I appreciate that I was given the opportunity to hone my Angular skill set.  I now have two projects under my belt.  The first project took 6 months due to the learning curve.  The second project was about as complicated as the first one, but it took me 2 months.

I like who I work with.  I have a great manager who is very flexible and allows me to use new technologies.  The development team is small, three of us working for the VP of Operations and Technology, who is also in the programming trenches.  I get along great with my other two co-workers.

I like the pace of change -- fast!  We are growing so fast, that we just moved to a warehouse that is 40% bigger than the last one, and we are already running out of space.  I continue to support automation of the shipping processes and my goal is to work myself out of this job.

Friday, September 22, 2017

One year at Kennedy International

I had my one year anniversary my place of employment, Kennedy International.  It has been quite a ride.  I am learning a lot about EDI (Electronic Data Interchange) which is a standard that businesses use to send business documents to each other.  At Kennedy International, we use EDI to receive Purchase Orders and to send Shipping Notifications, Invoices, and more.  It is really fun working in a warehouse.  We are gaining the efficiencies that we will need to stay competitive in this age of the Amazon takeover.  At Kennedy International, we get the Jewish holidays and today is Rosh Hashanah.  This is why I have time to write this little blog post.  I'm on holiday!  Happy New Year!

I drive to Dayton for work every weekday now.  They are building new warehouses like crazy out there.  As the retail stores close, they are being replaced by warehouses which need to carry all the items which you are ordering everyday over the Internet from your home computer.  I am enjoying being on the cusp of this wave.  EDI is the language of Internet commerce.

On another note, this Sunday, I am grilling at the Saint Joseph Parish International Picnic.  I'm bringing in my charcoal grill, burgers, hot dogs, and condiments.  It is going to be a lot of fun.  2PM in front of the church.  Come on over, have a burger and tell me you heard about it on my blog.

I'm enjoying my family.  Tonight, I think we are going to watch the new Beauty and the Beast, which just went onto Netflix.  And on Sunday, after the International Picnic, we are planning to watch Guardians of the Galaxy II.

In the name of simplification of my life, I'm getting ready to shut down my web server, since my last web hosting client will soon be off the server, and I can no longer afford the luxury.. I'm pointing www.boundbrook.com to the Bound Brook NJ Events Facebook page.  And, soon I will point www.mild.net directly to this blog.

That's it for now.

Saturday, October 29, 2016

My new job and GIT

In September, I started work at Kennedy International (http://www.kennedy-intl.com/).  No, it's not the airport.  It's a wholesale company located in Dayton, NJ, with a showroom in New York.  It's a lot of fun and I'm learning a ton!

It's been a while since I have written a technical post.  One of the things we are doing is integrated GIT (https://git-scm.com/) into the workflow among our small development team.  I want to share about two articles which do an excellent job of explaining how GIT works.  I just wanted to share the love by passing them on here: https://lostechies.com/joshuaflanagan/2010/09/03/use-gitk-to-understand-git/.

While I'm at it, here is another article: http://haacked.com/archive/2011/12/13/better-git-with-powershell.aspx/.  This one extols the benefits of using PowerShell and it explains how to set up Poshgit from PowerShell very quickly and get rolling with it.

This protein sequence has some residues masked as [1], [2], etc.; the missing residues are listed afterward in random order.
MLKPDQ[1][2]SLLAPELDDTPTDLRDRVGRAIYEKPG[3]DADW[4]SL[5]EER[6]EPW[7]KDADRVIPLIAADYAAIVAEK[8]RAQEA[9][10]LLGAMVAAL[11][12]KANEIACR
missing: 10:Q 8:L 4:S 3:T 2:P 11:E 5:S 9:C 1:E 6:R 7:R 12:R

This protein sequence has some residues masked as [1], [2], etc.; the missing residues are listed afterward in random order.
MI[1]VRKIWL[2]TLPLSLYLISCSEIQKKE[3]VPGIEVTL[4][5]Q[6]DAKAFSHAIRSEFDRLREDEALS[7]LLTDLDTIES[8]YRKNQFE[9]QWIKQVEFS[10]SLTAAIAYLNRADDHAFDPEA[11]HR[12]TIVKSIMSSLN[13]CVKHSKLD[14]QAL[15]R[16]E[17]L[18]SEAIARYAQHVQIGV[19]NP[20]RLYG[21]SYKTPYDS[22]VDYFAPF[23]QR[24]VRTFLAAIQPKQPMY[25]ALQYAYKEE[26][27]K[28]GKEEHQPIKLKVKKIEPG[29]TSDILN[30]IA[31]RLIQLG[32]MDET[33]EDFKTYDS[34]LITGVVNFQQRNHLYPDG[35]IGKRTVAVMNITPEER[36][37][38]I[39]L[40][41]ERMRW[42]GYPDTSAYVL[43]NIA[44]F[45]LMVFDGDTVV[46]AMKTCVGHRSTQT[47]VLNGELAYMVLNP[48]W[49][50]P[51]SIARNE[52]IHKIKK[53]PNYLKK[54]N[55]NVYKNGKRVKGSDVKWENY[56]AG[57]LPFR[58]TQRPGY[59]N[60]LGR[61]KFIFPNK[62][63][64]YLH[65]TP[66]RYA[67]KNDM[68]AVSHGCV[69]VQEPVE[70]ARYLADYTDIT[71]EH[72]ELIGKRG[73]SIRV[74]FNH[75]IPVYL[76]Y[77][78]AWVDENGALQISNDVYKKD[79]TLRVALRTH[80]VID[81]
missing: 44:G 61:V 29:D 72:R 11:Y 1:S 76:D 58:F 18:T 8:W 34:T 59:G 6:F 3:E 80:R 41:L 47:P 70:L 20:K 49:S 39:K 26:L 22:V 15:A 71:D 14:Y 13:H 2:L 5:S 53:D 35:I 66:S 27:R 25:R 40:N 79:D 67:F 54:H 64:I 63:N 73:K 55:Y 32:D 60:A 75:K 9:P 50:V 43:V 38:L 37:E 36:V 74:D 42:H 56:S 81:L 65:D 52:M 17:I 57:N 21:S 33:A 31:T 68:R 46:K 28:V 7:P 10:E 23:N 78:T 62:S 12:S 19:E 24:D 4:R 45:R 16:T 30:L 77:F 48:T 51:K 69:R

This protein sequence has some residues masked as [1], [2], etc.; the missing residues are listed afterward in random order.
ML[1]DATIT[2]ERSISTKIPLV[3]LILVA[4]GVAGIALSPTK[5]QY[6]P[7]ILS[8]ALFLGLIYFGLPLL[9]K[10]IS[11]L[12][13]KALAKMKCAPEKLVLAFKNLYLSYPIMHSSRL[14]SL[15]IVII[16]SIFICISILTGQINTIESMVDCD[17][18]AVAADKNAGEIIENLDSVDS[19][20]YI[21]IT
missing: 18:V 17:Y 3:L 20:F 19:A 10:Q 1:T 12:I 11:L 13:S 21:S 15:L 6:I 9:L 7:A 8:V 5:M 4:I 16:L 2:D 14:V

Why stop there.  Next, watch this video on Git Training for the .NET Team.

Happy coding!

Thursday, August 4, 2016

August 2016 Update

I haven't written much in the past 3 years about my journey.  I have been working towards my Masters in Marriage and Family Therapy.  With some savings, I had decided to attempt schooling full-time to complete the degree faster.  Over the past 3 years, I took 10 courses and I accumulated a few hundred hours of clinical experience.  In the process I experienced three different types of internships, but -- sadly -- two of the internships fell short of the requirements of the Master's program at Northcentral University.  The program took longer than originally estimated and this past month I ran out of cash flow.  So, I am looking for a good website development opportunity.  If you have any web development job leads, feel free to reach out to me.

At the same time, I am discerning the formation of a men's healing prayer ministry group that might meet every 2 weeks.  We would practice healing prayers models such as Unbound and Immanuel Approach.  In the group, we would learn about these models, and when comfortable, we would practice helping one another to connect with Jesus and seeking our own healing.  If you are a male who is interesting in joining such a group, feel free to reach out to me.

Friday, March 11, 2016

A Review of John Eldredge's Beautiful Outlaw.

I recently finished reading John Eldredge's book Beautiful Outlaw.  You know, I'm always discerning new material through my dual Catholic/Evangelical lens.  Lots of great material in the book.  Life changing material.  It's hard to read a book by John Eldredge and not have it affect how you pray, how you think about reality, how you see life.  This book was no different.  Please forgive me now as I speak out of both sides of my mouth, but the truth is this: I am internally conflicted.

Part of me was disturbed by the relationship/religious dichotomy which Eldredge inherits from his Evangelical culture.  When people make that distinction, the hairs on my back bristle and I get defensive.  After all, part of me says, the word "religion" is rooted in the Biblical language of covenant.  In the Latin, the word "religion" means "to bind."  It refers to any oath taken which creates permanent relational rights and obligations, such as marriage.  Or, any sacrament.  Religion should not be opposed to relationship, anymore than commitment should be opposed to love.  Saint Thomas Aquinas wrote about religion as the virtue of giving worship that is due to God.   I find myself wanting to quote James 1:27, "Religion that is pure and undefiled before God, the Father, is this: to visit orphans and widows in their affliction, and to keep oneself unstained from the world."